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Antidepressants – Do you want the good news or the bad news first?

First concern I want to address is the possibility that you might be feeling depressed due to some underlying medical problem such as thyroid gland dysfunction, other hormonal, neurological, autoimmune, blood, or cardiovascular system-related diagnoses, etc...


Let’s assume that was done, and after a detailed assessment, we did rule out other stuff, and we did come to a diagnosis of depression. Ok, so depression = Antidepressant. Well, yes, but there is a few types of depression and plenty of different antidepressants. My job is to suggest the one that is the best match for you, best in targeting your symptoms and with the lowest possibility of side effects.


So let’s address the side effects.


"Primum non nocere" is a Latin phrase that means “first, do no harm,” yet every medication and every intervention will come with a risk, so what is your risk with antidepressants? Here is the first one of the good news. Antidepressants are relatively well-tolerated medications. You have about a 25% chance of experiencing significant side effects, AKA you do have a 75% chance of suffering no side effects or a minor side effect most people describe as not significant enough to cause them to stop the medication.


Other good news is that tolerability is dose-dependent, and it increases over time. These medications are started in a lower dose range and gradually optimized. Even if something is uncomfortable, it tends to go away within a few days, exceptionally weeks. Lastly, not tolerating one medication does not mean that you will not tolerate a different one, and there is plenty of choices out there. To conclude, we are talking about a relatively low risk and a good risk-benefit ratio. In other words, it is reassuring that if you give it a shot and something goes wrong, all you need to do is stop the medication, and pretty much within a day or two, the problem will go away; there is no permanent damage.


Ok, great, but what problems could there be…

some groups of antidepressants may come with rare but dangerous side effects, but let’s keep it simple. For most of the first and second-line treatment, one of three things may happen:


1) Stomach problems

2) Brain problems

3) sex problems


So stomach problems:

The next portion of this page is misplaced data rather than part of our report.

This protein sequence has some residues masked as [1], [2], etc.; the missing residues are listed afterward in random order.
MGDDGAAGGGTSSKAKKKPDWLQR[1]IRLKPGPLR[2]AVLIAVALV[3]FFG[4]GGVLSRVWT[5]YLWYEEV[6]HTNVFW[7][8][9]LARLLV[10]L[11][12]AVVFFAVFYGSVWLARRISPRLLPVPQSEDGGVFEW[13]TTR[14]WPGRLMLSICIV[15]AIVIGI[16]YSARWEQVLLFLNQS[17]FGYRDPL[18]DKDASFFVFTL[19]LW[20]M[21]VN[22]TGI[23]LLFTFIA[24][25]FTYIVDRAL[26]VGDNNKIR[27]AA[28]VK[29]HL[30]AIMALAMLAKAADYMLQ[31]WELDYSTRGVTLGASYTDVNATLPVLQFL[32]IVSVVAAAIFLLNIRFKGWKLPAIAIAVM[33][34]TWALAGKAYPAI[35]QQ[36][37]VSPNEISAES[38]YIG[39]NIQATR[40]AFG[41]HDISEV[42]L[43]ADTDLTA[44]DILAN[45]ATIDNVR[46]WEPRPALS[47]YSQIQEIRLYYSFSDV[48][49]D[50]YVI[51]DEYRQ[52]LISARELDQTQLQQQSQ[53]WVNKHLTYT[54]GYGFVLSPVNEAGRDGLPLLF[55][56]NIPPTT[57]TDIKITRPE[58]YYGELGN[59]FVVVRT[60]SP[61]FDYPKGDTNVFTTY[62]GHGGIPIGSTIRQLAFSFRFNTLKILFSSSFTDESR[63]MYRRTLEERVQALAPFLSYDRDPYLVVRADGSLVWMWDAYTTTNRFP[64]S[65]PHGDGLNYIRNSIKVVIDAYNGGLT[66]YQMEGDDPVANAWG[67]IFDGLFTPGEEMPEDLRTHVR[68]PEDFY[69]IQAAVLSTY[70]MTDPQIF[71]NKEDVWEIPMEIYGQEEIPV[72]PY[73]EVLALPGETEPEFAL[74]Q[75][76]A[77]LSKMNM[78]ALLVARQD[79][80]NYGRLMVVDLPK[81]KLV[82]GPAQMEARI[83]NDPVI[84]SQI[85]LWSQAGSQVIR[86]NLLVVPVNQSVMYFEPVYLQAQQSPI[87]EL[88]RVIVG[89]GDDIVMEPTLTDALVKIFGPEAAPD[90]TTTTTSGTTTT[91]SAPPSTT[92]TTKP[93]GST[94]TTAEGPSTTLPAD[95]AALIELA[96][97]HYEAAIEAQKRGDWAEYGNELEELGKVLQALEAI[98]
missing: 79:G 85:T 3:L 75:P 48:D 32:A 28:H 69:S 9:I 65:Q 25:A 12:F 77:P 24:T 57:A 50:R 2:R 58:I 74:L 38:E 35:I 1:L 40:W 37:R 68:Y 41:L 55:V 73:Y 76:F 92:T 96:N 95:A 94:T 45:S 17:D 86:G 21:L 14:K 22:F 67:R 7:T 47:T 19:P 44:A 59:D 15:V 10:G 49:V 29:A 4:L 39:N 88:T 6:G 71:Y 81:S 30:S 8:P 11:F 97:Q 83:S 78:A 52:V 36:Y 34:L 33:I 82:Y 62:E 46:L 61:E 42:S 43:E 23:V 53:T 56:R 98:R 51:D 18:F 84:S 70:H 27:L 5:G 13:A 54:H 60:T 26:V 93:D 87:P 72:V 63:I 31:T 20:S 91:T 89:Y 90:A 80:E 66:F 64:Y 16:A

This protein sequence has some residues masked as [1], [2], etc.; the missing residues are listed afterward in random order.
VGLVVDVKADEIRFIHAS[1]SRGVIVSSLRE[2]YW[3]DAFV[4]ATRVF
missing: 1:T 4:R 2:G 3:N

In other words, you might be nauseous or get some cramps and/or diarrhea. This tends to go away in a few days.

Brain problems:

Some people feel foggy and more tired; some people feel more nervous and activated, almost like after having too much coffee. Sleepy or insomniac and maybe a bit more nervous.


Sex problems

This is quite dose-dependent, but both males and females sort of experience the same thing: a lack of desire to have sex and a delay or inability to have an orgasm. Erection is not impacted, and this problem is sort of more rare and indirect; in other words, if you are not feeling horny and not really in the mood for sex, it will be difficult to get hard.


Simply said that’s about it. If any of this happens, we stop the medication, and it goes away, or we switch to another medication that might not cause any of it, or we use many strategies available to mitigate this. I don’t think any of this would be a reason not to give it a shot.


Now the bad news.


Time ! Antidepressants take time to work, and before say two to four weeks of treatment in a proper dose, we can't really tell for sure if the medication is working or not. I usually tell people to imagine this treatment like going to the gym. Once you start exercising, nothing really happens except maybe being a bit more tired or having some muscle pain (workout side effects, lol), but we all know that consistently lifting weights for a month will change our body and grow our muscles. I really want you to think about the antidepressant treatment like the gym for the brain; it will take time for you to feel the result. No point starting this medication if there is not at least a month's commitment to give it a go and see what happens. I do want to emphasize that a quicker response is possible and that some people feel better sooner


Efficacy ! These meds could be a bit more effective, and it is very hard to know if one is going to be better for you than another. We do rely on a detailed history, consider heredity, brainstorm specific symptoms of your depression, and sometimes even do genetic testing, but we really do not know for sure if the medication will work. Sometimes it takes a few trials and errors to find a perfect match. The bad news is that for the medication to get approved, we are looking at the response, but there is a big difference between response and recovery. Response means you are feeling better, and recovery means you are symptom-free and feeling completely ok. That tends to be more difficult to achieve.


To summarize, there are many classes of antidepressants and many medications within each class. It is not an easy process, but we can and we will find the medication that causes no problems or the least possible amount of problems while aiming not just for a response but for a recovery. Despite all the challenges and the fact that there is no perfect medication out there your risk-benefit ratio remains on the side of choosing the medication.There is no reason for hesitation or for any further suffering. I want you to know that all risks and limitations considered over many years I personally witnessed so many cases where this treatment completely changed people's lives and I will not be exaggerating when I say literally saved the lives of many of my patients.

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